New research explores the history of sexual abuse trends in New Zealand
Tue 19 Jan 2021
A century of sexual abuse of women in New Zealand has been analysed in a University of Auckland study
A century of sexual abuse victimisation: A birth cohort analysis (2021), authored by University of Auckland researchers Janet Fanslow, Ladan Hashemi, Pauline Gulliver and Tracey McIntosh, has found that one in six New Zealand women experience sexual violence from an intimate partner during their lifetime. This rate has not changed since 1938. Their research also found that rates of child sexual abuse and non-partner sexual assault seem to have declined slightly but are still high at 1 in 5 for child sexual abuse and 1 in 14 for non-partner sexual assault.
"The lack of change for the lifetime prevalence of sexual IPV (1 in 6) over the past century highlights the need for prevention efforts to be comprehensively implemented and enhanced. Our findings that the prevalence of two other forms of sexual abuse (i.e. lifetime non-partner, and 12-month intimate-partner sexual abuse) were also lowest for the most recent birth cohorts is encouraging, as it indicates that change is possible. However, despite signs of declining rates of CSA [child sexual abuse] for more recent birth cohorts, the overall rates of sexual abuse reported still warrant urgent attention."
The research used data from a 2003 New Zealand Violence Against Women study* of 2,855 women in Auckland and the Waikato and a 2019 New Zealand Family Violence study** that included 1464 women in Auckland, Northland and the Waikato. The women were asked questions about their experiences of sexual abuse.
The researchers also looked at how the social and political context over a century may have influenced the prevalence rates. They created a timeline of events, policies, social change and social movements, policy shifts and service delivery that may have influenced the reported prevalence of sexual abuse.
In their conclusion the authors highlight national calls for efforts in prevention, saying these "have not yet been answered."
“As men are the primary perpetrators of violence against women, and particularly of sexual abuse, prevention efforts need to engage men and boys. Internationally, there is evidence of the effectiveness of these prevention strategies, if properly funded, and implemented widely.”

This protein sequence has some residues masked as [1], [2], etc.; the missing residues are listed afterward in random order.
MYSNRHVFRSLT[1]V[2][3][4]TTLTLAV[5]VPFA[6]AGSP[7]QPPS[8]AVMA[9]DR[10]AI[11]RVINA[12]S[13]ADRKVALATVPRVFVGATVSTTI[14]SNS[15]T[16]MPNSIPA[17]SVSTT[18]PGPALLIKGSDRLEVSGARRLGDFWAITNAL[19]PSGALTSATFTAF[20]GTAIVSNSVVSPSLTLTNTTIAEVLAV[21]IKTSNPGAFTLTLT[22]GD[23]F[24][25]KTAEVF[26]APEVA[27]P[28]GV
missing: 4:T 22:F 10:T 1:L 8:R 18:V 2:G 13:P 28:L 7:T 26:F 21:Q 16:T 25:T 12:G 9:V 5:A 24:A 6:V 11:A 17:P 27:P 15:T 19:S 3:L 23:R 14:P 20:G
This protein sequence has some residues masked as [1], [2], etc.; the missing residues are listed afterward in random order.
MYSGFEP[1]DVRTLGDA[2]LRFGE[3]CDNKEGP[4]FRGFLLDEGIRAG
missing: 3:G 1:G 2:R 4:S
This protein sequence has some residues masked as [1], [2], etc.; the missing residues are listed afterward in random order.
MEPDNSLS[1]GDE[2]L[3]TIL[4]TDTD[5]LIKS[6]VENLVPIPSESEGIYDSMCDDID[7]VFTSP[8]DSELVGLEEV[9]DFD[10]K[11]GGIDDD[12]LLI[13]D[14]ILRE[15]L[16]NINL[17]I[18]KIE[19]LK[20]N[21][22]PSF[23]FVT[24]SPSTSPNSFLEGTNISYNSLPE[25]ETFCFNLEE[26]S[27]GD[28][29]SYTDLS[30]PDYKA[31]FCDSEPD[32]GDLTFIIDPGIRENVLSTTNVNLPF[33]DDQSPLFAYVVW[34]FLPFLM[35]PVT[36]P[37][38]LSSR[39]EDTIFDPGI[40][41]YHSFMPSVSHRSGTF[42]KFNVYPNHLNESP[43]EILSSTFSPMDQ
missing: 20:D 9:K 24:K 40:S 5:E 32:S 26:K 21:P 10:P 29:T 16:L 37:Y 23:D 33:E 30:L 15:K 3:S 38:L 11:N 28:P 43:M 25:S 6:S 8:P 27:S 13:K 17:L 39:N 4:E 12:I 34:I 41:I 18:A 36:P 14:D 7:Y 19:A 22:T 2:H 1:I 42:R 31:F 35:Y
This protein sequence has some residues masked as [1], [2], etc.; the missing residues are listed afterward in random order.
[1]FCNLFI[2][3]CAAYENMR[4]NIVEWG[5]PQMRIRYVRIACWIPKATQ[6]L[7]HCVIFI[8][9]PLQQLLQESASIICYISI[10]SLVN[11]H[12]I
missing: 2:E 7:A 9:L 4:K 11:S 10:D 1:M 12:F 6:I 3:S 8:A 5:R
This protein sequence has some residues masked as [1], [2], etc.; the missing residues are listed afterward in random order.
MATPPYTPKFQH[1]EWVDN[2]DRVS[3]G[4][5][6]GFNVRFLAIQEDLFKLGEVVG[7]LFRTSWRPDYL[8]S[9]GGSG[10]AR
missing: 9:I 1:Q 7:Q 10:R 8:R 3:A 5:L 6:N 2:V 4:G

In a media statement, lead researcher and New Zealand Family Violence Clearinghouse Co-Director Janet Fanslow said the research demonstrated the “need for prevention efforts involving men to be comprehensively implemented and enhanced.”
More information about the 2019 New Zealand Family Violence Study is available in the article Methods for the 2019 New Zealand family violence study- a study on the association between violence exposure, health and well-being (2021). Additional research outcomes from the NZ Family Violence Study are expected to be published in future journal articles.
*The 2003 research was funded by the Health Research Council (HRC).
**The 2019 research was funded by the Ministry of Business, Innovation and Employment (MBIE).
The Prevention of Family and Sexual Violence Briefing to the Incoming Minister (2021) noted that less than 1.9% of the government's expenditure on family violence and sexual violence in 2018/19 was for primary prevention.
The Ministry of Justice published infographics on the Experience of Crime by Sexual Orientation (2021) using data from the Ministry of Justice New Zealand Crime and Victims Survey (NZCVS). It highlights that LGB (lesbian, gay and bisexual) adults are more than twice as likely to experience intimate partner violence and/or sexual violence in their lifetime. See the Ministry of Justice media release for more information.
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